Iran Sentences President Rouhani’s Brother to Prison for Corruption

This file photo taken on April 3, 2015 shows Hossein Fereydoun, Iranian President Hassan Rouhani's younger brother and adviser, at a press conference in Tehran. (AFP Photo/Atta Kenare)

The Iranian judiciary made two notable announcements on Tuesday: Hossein Fereidoun, brother of President Hassan Rouhani, has been sentenced to five years in prison on corruption charges, and an alleged “CIA spy” has been sentenced to death.

According to a judiciary spokesman, Fereidoun has been the subject of “multiple investigations” for financial corruption for years. He was arrested in 2017, and released on bail. His jail sentence was handed down after pressure from the public and members of the Iranian parliament.

Iranian media said Fereidoun was jailed because he “allegedly paid money to certain individuals in charge of bribing banks and other influential sectors of the economy for large sums.”

The judiciary spokesman indicated that Fereidoun could face more punishment for additional charges. Tuesday’s announcement was actually phrased as a bit of good news for the defendant, who had his sentenced reduced from seven years to five.

Rouhani supporters believe Fereidoun, a close aid to the president, has been unfairly scapegoated for corruption, and was deliberately targeted by “religious hardliners” in the judiciary who wanted to apply political pressure against Rouhani. 

Fereidoun was involved in negotiating the Joint Comprehensive Plan of Action (JCPOA), i.e. the Iran nuclear deal, which was supposedly a victory of Iranian “moderates” over “hardliners” for which the latter want revenge.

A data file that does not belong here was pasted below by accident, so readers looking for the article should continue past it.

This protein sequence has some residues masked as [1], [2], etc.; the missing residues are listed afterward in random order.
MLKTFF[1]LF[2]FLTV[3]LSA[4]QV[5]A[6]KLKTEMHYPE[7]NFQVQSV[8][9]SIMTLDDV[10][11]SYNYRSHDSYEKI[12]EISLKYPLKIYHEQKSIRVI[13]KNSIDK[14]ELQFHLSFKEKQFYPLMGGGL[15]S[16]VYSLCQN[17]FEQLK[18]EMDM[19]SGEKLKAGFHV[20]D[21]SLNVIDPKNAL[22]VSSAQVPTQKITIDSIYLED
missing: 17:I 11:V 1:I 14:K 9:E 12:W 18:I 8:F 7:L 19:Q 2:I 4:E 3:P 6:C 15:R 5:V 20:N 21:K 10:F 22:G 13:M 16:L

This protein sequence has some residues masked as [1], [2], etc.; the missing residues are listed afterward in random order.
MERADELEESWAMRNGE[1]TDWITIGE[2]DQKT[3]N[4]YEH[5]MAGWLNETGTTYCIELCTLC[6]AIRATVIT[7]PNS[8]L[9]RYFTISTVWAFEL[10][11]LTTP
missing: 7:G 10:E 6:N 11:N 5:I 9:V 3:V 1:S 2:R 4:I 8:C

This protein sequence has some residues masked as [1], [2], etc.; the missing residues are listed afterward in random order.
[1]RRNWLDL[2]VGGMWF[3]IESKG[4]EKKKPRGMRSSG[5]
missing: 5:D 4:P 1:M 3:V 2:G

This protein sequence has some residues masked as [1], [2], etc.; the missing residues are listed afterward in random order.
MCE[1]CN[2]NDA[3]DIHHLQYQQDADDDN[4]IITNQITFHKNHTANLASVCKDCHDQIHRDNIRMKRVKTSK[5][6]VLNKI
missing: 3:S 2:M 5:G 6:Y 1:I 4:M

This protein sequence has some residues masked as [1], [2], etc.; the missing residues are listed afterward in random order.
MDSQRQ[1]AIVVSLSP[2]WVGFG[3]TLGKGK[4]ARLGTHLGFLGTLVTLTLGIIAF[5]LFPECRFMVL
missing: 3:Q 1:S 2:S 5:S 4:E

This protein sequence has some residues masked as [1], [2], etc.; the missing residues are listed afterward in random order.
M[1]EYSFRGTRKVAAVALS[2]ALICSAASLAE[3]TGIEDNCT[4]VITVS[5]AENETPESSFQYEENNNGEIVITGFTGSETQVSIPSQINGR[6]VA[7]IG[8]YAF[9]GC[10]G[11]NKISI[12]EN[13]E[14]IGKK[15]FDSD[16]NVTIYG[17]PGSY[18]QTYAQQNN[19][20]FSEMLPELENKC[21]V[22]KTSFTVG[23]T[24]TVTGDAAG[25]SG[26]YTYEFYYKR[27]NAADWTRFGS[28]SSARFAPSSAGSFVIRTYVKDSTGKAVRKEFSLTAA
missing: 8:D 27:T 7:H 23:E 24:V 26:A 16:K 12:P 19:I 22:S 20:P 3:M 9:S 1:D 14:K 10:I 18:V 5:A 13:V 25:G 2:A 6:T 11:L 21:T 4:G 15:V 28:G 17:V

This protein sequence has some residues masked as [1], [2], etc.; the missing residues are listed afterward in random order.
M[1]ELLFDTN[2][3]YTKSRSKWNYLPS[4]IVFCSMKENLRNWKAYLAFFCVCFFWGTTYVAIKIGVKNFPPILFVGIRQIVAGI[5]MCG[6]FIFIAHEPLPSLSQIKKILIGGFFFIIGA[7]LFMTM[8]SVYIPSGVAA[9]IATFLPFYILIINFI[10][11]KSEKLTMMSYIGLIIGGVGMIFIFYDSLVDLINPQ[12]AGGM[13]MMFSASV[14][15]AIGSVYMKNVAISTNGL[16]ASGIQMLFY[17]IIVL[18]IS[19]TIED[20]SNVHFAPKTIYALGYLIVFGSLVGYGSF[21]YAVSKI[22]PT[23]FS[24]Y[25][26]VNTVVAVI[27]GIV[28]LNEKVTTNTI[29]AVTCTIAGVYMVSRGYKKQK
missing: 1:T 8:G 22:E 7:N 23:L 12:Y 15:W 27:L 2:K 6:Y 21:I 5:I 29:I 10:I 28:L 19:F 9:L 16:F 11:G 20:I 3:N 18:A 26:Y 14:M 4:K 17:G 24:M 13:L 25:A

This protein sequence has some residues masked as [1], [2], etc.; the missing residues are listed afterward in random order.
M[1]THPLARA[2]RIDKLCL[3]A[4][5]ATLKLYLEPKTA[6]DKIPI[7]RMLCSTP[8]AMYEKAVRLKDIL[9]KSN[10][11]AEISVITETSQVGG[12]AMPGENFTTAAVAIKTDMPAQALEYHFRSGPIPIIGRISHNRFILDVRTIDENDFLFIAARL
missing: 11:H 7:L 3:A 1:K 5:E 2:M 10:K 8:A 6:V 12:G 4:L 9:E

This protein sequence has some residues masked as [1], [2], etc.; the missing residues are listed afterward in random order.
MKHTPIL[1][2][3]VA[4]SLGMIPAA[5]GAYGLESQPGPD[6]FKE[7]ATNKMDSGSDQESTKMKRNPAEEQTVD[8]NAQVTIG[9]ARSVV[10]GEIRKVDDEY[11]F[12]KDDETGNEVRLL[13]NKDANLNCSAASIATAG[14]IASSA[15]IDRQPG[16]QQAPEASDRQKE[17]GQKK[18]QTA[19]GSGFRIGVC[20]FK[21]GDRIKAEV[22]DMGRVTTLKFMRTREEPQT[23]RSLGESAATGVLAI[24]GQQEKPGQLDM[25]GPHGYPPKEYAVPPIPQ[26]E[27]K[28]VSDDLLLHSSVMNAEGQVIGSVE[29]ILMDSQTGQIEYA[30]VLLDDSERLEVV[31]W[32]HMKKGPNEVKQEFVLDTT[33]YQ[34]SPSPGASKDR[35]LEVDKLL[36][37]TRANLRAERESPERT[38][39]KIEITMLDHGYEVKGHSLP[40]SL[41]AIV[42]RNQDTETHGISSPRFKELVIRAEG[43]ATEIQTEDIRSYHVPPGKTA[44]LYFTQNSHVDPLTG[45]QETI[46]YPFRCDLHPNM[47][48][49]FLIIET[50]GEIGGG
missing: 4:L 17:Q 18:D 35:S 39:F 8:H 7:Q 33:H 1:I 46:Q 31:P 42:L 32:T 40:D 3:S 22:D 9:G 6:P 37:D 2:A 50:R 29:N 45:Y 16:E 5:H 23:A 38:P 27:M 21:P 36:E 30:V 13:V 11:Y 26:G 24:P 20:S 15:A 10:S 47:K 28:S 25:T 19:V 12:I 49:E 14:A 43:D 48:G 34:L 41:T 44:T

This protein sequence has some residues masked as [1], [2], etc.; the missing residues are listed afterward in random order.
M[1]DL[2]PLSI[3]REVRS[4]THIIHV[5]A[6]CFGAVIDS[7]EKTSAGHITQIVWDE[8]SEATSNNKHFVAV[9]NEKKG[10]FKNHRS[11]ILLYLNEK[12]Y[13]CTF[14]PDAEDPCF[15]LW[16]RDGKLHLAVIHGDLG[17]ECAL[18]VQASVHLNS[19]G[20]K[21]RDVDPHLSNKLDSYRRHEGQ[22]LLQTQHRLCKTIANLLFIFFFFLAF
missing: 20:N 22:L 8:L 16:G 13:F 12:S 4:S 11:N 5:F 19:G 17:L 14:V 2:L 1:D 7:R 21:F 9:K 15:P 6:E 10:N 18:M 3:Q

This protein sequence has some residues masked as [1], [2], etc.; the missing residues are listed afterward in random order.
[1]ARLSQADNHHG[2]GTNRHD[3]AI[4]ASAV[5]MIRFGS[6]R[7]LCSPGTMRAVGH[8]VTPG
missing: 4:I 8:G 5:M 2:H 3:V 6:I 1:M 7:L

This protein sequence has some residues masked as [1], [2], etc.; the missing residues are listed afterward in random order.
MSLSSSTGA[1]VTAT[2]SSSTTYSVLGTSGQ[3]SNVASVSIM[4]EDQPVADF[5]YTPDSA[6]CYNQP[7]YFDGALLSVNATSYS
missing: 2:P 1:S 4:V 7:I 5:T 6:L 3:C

The judiciary also announced the death sentence for “wide-scale acts of espionage and cooperation with the U.S. Central Intelligence Agency” against an individual who was purportedly part of a U.S.-British spy ring. The other alleged conspirators were given ten-year prison sentences.

“The director of the Intelligence Ministry’s counterespionage department said the spies had been employed in sensitive centers or worked in private sector firms related to these centers active in the economic, nuclear, infrastructural, military and cyber areas,” Iran’s Tasnim news agency wrote on Tuesday.

Al Jazeera noted Iran has been announcing huge busts of U.S. spy rings over the past few months, with at least one other death sentence ostensibly carried out According to Al Jazeera:

It was not immediately clear if any of the cases were linked to Iran’s announcement in July that it captured 17 spies working for the US spy agency, CIA.

Occasionally, Iran announces the detention of spies it says are working for foreign countries, including the US and Israel. In June, Iran said it executed a former staff member of the Ministry of Defense who was convicted of spying for the CIA.

In April, Iran said it uncovered 290 CIA spies both inside and outside the country over the past years.

At the same press conference, the Iranian judiciary confirmed for the first time that a British-Iranian anthropologist named Kameel Ahmady was arrested in August due to “suspected links to institutes affiliated with foreign intelligence services.” 

The UK Independent noted Ahmady has a history of writing about issues the Iranian regime finds uncomfortable, such as women’s rights and child marriage.


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